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Kia ora. I'm a wahine Maori, 67, overweight and BP today was 160/86. Tis high so have made an appointment with GP. Been walking for the last 8 weeks averaging 5kms a day. Want to lose weight. In the last 4 weeks have cut down on salt, dairy & sugar. Meat once a week, fish and eggs other days. Lots F & Vs. Tend to binge on bread. Portions an issue. As I get into the years social calendar I feel I need to know and anchor good eating habits - quick. Help please. Mauri ora. Colleen TeArihi
Question sent in anonymously
Fitness Expert replies:
Kia Ora Colleen
Thank you for your email and the extensive personal information you put into it. It’s is a good time of year to be thinking about the changes you need to make so here are my thoughts for you with your weight loss and of course your blood pressure and heart function, knowing that you also attended the seminar recently:
- The key to changing blood pressure is to start focussing on the things that you are starting to change, i.e. keep salt intake low and increase your water intake to at least 2 litres per day and increase your vegetable intake. Focus on good quality nutrients in all the food you eat. Ditch the ‘empty calories’.
2. According to obesity and nutritional studies, the focus for weight loss is on trying to increase your protein and decrease your starchy CHO (yes, start thinking about reducing bread in your diet but some wholemeal bread (2 slices per day) has good fibre. One of the research studies I refer people to (‘A 2005 Review of diet and exercise for weight loss’ from the American Sports Medicine Society) advocates a daily diet which is 30% protein, 40% carbohydrate and 20% fat. Of course the fat needs to come from Omega 3 sources (nuts, seeds, flax seed oil, avocadoes, fresh-water fish etc).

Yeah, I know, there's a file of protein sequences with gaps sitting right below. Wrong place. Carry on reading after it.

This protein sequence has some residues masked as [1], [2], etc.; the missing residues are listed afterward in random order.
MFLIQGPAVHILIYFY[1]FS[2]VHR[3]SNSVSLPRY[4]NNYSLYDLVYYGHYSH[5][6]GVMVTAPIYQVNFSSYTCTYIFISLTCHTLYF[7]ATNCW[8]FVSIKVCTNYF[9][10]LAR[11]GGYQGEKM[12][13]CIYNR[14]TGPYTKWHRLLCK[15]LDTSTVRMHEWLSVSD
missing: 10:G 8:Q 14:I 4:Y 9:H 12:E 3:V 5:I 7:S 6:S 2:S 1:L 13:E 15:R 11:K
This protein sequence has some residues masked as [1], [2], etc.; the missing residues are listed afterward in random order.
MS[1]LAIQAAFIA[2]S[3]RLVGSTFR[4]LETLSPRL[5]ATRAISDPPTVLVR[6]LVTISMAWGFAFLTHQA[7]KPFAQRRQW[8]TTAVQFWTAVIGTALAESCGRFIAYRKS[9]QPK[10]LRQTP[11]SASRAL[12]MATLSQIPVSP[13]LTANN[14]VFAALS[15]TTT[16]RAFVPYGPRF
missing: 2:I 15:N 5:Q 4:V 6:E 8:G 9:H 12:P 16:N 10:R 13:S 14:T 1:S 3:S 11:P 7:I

3. There is also good research now to support the fact that if you have been gaining weight around your abdomen and diaphragm (usually associated with menopausal weight gain), then you also need to focus on the type of carbohydrates you are taking on board. Too much starch and sugar increases the type of body-fat that is known to impact on heart disease (deeper visceral fat). Hence your sources of Carbohydrate need to come from vegetables (fruit only in the morning).
4. Breakfast is important, but focus on oats and cooked apple or eggs on toast – cut back cereals as they are relatively high in sugar and have ‘empty nutrients’.
5. There is a lot of discussion about a book called ‘The Sinatra Solution’ by Dr Stephen Sinatra – it is written by a cardiologist and he talks about heart disease, hypertension and high cholesterol and the need to have a nutrition plan undertaken based on one’s metabolic blood profile, as well as focussing on omega 3, CoQ10 (which enhances oxygen metabolism in the body) and some other important nutrients for cardiac health. Have a look at the book on-line. It makes interesting reading as his focus is on cleaning up the liver, gall bladder and lymphatic system first and foremost – these organs are the heart of being able to break down fats so they can be metabolised and processed. Try to do some reading around this if you can.
6. Keep up your exercise and as I said in the seminar, also try to increase your intensity a little bit, although the focus for you is firstly on nutrition so that you have more energy to exercise. Doing some resistance training will help as well, because fats are burned (oxidised) in muscle. As we get older, we suffer from sarcopenia (age-related muscle loss).
Anyway, the crux of the story is that to change your eating habits, you need good motivation and discipline, so recruit your whanau and think about mainly having foods that are fresh, plant-based and organic with a little more emphasis on proteins at each meal. The other thing to think about is going to a good nutritionist in your area so that you get on-going support and can have your progress tracked. When you are shopping, look for the following on food labels:
• Fat: less than 10 g / 100g
• Sugar: less than 20 g / 100g (if diabetic less than 10g / 100g)
• Fibre: greater than 10g / 100g
• Salt: less than 450 mg / 100g
Stay focussed and remember that it is long-term, sustainable weight loss & blood pressure control you want to achieve, so start slowly with a few changes and discipline yourself to stay motivated every day by thinking about your ‘triggers’ to eating behaviour. It’s an important focus for women!
Wendy Sweet (B.PhEd/ MSport & Leisure/ Registered Exercise Professional NZ)
Fitness & Wellness Expert for Wonder Walkers